Bosnia and Herzegovina
Selected Issues

This Selected Issues paper provides background information for the 1998 Article IV Consultation with Bosnia and Herzegovina. The paper contains an overview of economic and political developments. It describes the establishment of the Central Bank of Bosnia and Herzegovina, developments in the financial sector, and external sector developments and policies. The paper highlights that in formulating their economic program for 1998–99, the authorities in all regions indicated their commitment to an economic strategy based on the maintenance of cautious macroeconomic policies, the rebuilding of public administration, market-oriented structural reforms, and a well-coordinated reconstruction program.


This Selected Issues paper provides background information for the 1998 Article IV Consultation with Bosnia and Herzegovina. The paper contains an overview of economic and political developments. It describes the establishment of the Central Bank of Bosnia and Herzegovina, developments in the financial sector, and external sector developments and policies. The paper highlights that in formulating their economic program for 1998–99, the authorities in all regions indicated their commitment to an economic strategy based on the maintenance of cautious macroeconomic policies, the rebuilding of public administration, market-oriented structural reforms, and a well-coordinated reconstruction program.

I. Introduction and Overview

1. This document provides background information for the 1998 Article IV consultation with Bosnia and Herzegovina. The first chapter contains an overview of economic and political developments since the last consultation discussion, in August 1996, and outlines the authorities’ economic strategy. Subsequent chapters describe the establishment of the Central Bank of Bosnia and Herzegovina, developments in the financial sector, and external sector developments and policies.

A. The Political Context

2. Bosnia and Herzegovina declared independence from the former Socialist Federal Republic of Yugoslavia (SFRY) in March 1992. War in Bosnia and Herzegovina began the following month, as the country’s secession was challenged by the Yugoslav National Army and other internal and external forces. Conflict also took place between the Croat defense forces (HVO) and the Army of the Republic of BH from 1993 to early 1994. Hostilities between the Army of the Republic and the HVO were ended by the Washington Agreement of March 1994, which also created the Federation of Bosnia and Herzegovina (a political union of the Bosniac- and Croat-majority regions). The broader conflict was ended by the Dayton Treaty of December 1995.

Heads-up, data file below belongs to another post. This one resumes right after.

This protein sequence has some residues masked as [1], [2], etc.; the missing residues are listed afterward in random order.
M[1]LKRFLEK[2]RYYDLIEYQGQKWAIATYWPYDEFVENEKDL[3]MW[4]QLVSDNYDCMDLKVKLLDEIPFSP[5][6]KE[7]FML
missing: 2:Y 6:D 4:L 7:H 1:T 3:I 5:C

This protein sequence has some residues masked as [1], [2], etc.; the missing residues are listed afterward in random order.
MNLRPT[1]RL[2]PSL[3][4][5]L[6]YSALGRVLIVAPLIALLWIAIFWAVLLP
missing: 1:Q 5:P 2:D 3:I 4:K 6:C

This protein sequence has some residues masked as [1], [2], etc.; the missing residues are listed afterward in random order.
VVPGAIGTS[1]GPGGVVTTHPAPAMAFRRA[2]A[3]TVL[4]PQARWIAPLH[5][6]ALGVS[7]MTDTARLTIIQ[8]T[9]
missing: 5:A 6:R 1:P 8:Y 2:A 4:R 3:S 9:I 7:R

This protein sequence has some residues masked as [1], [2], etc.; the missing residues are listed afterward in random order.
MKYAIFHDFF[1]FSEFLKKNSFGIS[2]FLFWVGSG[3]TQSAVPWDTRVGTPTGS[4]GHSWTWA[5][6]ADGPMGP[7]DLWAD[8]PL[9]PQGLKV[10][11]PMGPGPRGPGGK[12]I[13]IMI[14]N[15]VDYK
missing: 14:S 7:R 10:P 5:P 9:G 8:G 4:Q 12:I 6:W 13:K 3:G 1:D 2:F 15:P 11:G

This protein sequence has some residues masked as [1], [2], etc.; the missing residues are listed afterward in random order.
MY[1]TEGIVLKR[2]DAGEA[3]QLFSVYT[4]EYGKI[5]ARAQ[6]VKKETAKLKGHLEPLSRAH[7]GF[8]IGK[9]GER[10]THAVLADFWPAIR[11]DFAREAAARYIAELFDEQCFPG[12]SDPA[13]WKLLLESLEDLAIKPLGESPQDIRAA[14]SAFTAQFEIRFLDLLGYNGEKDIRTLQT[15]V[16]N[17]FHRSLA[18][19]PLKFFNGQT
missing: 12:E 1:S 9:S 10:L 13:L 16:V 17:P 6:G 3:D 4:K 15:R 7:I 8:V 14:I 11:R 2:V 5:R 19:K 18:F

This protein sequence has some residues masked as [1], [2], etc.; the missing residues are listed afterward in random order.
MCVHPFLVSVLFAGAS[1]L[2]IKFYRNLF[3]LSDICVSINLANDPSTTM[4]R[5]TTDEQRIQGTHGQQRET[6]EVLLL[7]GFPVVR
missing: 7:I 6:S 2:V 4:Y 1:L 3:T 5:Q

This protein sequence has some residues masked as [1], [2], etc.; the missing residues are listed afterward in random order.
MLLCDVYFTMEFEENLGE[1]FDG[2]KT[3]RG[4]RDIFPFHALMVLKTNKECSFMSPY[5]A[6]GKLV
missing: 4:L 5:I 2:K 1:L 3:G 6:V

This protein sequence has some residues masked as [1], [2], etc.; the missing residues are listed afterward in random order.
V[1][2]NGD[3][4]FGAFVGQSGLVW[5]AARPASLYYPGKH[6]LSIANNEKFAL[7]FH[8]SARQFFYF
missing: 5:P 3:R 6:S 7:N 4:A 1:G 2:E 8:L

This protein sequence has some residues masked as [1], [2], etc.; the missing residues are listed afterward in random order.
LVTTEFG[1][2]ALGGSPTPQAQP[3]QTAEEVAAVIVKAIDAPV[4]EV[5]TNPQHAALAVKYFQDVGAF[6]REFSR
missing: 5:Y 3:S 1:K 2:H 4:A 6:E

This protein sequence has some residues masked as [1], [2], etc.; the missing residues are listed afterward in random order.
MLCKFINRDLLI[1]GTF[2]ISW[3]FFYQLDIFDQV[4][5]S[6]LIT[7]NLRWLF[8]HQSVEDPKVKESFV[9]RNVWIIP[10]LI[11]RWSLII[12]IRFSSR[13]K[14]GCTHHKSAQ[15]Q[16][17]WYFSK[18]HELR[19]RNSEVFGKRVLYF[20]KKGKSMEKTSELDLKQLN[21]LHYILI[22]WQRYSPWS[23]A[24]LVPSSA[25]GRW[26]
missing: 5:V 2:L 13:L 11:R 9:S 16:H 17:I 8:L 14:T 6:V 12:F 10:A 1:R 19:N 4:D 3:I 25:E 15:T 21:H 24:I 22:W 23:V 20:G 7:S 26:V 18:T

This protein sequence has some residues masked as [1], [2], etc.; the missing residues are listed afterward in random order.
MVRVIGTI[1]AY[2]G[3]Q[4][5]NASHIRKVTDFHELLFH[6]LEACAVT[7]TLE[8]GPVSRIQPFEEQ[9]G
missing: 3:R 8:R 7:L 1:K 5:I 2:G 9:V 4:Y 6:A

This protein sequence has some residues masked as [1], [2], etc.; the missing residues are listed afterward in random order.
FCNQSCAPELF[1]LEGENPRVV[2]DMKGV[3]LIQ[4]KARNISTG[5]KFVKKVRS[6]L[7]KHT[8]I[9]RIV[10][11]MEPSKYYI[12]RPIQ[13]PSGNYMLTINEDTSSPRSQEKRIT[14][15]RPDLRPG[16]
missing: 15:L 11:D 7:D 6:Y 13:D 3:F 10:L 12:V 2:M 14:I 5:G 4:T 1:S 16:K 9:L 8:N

3. Reflecting deep-seated mistrust among regions, the new Constitution enacted as part of the Dayton Treaty provided for a decentralized governmental structure. The Constitution confirmed that the Republic of Bosnia and Herzegovina continued in existence within its internationally-recognized borders, but would henceforth be known as “Bosnia and Herzegovina.” It stipulated that the country consists of two constituent Entities—the Federation with 51 percent of the territory (and, at least initially, about two-thirds of the population) and the Republika Srpska (RS) with the remainder. The central (“State”) government has limited powers and a balanced ethnic composition, with consensus required for most decisions. Under Article III of the Constitution, the State’s economic responsibilities are limited to monetary policy under a currency board arrangement, foreign trade and customs tariff policy, and external borrowing and debt service. In addition, the State is responsible for citizenship; foreign policy; immigration, refugee, and asylum policy; international and inter-Entity criminal law enforcement; common and international communications facilities; regulations of inter-Entity transportation; and air traffic control. Functions not explicitly assigned to the State are reserved for the Entities or their sub-units, except where they are necessary to carry out specific obligations under the Dayton Treaty or to preserve the sovereignty, political independence, and international personality of Bosnia and Herzegovina. The Entities, by mutual consent, may agree to expand the powers of the State.